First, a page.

With a Sept. 20 deadline approaching for TikTok’s parent company to shed its United States operations, per an executive order from President Donald Trump, Oracle has apparently won the bidding, according to reports.
The Wall Street Journal, citing anonymous sources, said Oracle won the bidding. Microsoft, which was also in the running for the bid, said Sunday its takeover offer was rejected.
TikTok owner ByteDance told Microsoft it wouldn’t be selling to the company, Microsoft announced in a Sunday blog post.
“We are confident our proposal would have been good for TikTok’s users, while protecting national security interests. To do this, we would have made significant changes to ensure the service met the highest standards for security, privacy, online safety, and combatting disinformation, and we made these principles clear in our August statement. We look forward to seeing how the service evolves in these important areas.”
Like Microsoft, Oracle’s main business is targeted to enterprises, and cloud computing. The company was formed in 1977 by Larry Ellison and other partners. According to Forbes, Ellison is one of the world’s wealthiest men, worth $74.9 billion. He owns Lanai, one of the six main Hawaiian islands. He bought it for $300 million in 2012.
Trump said in announcing his order that he was concerned TikTok was collecting personal information and more from TikTok users and that ByteDance, which is based in China, would be forced to share it with the Chinese government.
TikTok is one of the most popular apps for young people, with over 100 million downloads. In the latest app store charts, TikTok is the No. 2 most downloaded app on the Apple store, and No. 5 on Google Play.
The Trump administration’s Sept. 20 deadline was to announce a plan for the sale, or to be banned in the U.S. by Sept. 29.
TikTok, known as Douyin in China, was developed by the Chinese company ByteDance in 2016. The Beijing-based media and tech company bought the teen-focused social app Musical.ly the following year, and the company merged the two apps in 2018.
Originally a home for wacky music-filled amateur videos, TikTok has rapidly grown its own roster of influencers and attracted stars such as Alicia Keys, Dua Lipa, Justin Bieber, Katy Perry and Snoop Dogg – and built a U.S. audience of 100 million.
Several other big tech companies including Facebook and Google considered a TikTok bid. Enterprise software company Oracle reportedly did make a bid, as reported by The Wall Street Journal, The New York Times and several other outlets.
TikTok has sued to stop the ban, but not the sale order. The sale situation has been complicated by several factors, including Trump’s repeated demands that the U.S. government should get a “cut” of any deal, a stipulation and role for the president that experts say is unprecedented.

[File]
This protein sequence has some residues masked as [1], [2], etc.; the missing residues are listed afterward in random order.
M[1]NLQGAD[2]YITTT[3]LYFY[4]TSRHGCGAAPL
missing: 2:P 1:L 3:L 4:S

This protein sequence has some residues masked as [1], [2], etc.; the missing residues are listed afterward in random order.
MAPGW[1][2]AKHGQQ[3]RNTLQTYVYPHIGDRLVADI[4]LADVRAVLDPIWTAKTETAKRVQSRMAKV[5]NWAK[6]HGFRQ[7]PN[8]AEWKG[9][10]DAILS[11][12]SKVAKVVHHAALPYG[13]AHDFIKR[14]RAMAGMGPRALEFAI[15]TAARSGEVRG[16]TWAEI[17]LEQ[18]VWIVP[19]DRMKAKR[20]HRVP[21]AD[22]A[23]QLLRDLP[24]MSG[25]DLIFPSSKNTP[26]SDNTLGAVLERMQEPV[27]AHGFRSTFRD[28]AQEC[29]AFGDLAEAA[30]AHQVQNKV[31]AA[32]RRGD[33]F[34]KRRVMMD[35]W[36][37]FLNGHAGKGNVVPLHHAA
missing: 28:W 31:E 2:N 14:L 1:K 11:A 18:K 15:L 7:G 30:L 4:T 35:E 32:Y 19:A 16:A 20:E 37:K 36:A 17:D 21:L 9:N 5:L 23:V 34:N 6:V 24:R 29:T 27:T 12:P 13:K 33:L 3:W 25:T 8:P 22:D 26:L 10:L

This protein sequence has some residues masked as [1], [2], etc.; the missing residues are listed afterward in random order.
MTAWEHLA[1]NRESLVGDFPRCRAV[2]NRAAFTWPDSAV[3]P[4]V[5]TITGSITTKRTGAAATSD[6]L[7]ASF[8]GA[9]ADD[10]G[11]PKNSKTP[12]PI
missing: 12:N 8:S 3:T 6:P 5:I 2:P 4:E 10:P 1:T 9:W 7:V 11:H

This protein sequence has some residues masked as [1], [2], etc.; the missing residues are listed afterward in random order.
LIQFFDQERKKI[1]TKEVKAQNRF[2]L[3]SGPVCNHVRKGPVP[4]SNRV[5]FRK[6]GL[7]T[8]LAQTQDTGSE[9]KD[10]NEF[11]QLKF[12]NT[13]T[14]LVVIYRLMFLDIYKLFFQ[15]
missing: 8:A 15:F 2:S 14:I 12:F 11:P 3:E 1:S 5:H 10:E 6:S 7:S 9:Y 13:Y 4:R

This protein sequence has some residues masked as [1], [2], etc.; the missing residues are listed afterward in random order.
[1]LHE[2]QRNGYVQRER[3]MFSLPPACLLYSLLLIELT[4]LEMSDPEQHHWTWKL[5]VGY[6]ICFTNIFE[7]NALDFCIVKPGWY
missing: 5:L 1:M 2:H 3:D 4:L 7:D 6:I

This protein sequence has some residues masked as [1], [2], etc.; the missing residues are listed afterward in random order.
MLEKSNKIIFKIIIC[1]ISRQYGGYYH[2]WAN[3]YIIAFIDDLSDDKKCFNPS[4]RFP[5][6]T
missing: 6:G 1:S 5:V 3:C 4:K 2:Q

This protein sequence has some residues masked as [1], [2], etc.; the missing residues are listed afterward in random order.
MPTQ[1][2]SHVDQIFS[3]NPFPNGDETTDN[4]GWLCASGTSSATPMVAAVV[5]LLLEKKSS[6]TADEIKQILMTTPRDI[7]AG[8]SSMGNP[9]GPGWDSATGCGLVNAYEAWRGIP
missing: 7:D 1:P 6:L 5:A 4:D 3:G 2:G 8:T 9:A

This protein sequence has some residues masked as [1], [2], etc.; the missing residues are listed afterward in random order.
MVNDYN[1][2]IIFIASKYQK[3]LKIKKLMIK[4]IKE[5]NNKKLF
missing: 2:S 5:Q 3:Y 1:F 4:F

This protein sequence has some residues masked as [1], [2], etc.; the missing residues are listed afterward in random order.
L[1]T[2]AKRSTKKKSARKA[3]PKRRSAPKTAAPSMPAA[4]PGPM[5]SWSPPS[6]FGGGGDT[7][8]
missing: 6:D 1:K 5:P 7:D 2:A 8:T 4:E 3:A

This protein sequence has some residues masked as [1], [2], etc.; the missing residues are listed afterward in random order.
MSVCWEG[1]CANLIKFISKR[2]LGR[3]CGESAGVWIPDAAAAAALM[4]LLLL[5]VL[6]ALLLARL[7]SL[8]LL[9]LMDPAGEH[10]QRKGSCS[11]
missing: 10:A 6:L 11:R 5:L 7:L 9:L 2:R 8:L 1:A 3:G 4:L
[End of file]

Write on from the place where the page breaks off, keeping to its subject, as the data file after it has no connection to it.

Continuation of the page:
In addition, the Chinese government in late August involved itself in the process by unveiling new regulations that restrict exports of technology that appear to include the system TikTok uses to choose which videos to spool up to its users. That means ByteDance would have to obtain a license from China to export any restricted technologies to a foreign company.
The deal had come together rapidly after the administration ramped up its threats against TikTok this summer, despite TikTok’s efforts to put distance between its app and its Chinese ownership. It installed former top Disney executive Kevin Mayer as its American CEO, but he resigned in August after just a few months on the job, saying the “political environment has sharply changed.”
Both Microsoft and Oracle are known more for their business software offerings than for those intended for consumers.
Oracle primarily makes database software. It competes with tech giants such as Microsoft and Amazon that provide cloud services as well as business-software specialists like Salesforce.
Some analysts see Oracle’s interest in a consumer business as misguided. Oracle should focus on enterprise-market acquisitions and not invest in a consumer app like TikTok that doesn’t fit with the rest of its business, said Jefferies analyst Brent Thill, who compares the idea to Delta Airlines buying a motorcycle company. “It doesn’t make any sense,” he said.
Thill suggested that TikTok competitors like Facebook and Snapchat should be “cheering on Oracle” as a buyer, because Oracle wouldn’t “add a lot of value to the app.”
Oracle co-founder Larry Ellison is unusual among tech executives for his public support of President Donald Trump, hosting a fundraiser for him in February at his Rancho Mirage, California, estate. The company also hired a former top aide to Vice President Mike Pence; its CEO, Safra Catz, also served on Trump’s transition team.
The president said on Aug. 18 that Oracle was “a great company” that “could handle” buying TikTok. He declined to state his preference between Oracle and Microsoft as buyers.
Contributing: Mike Snider, Associated Press
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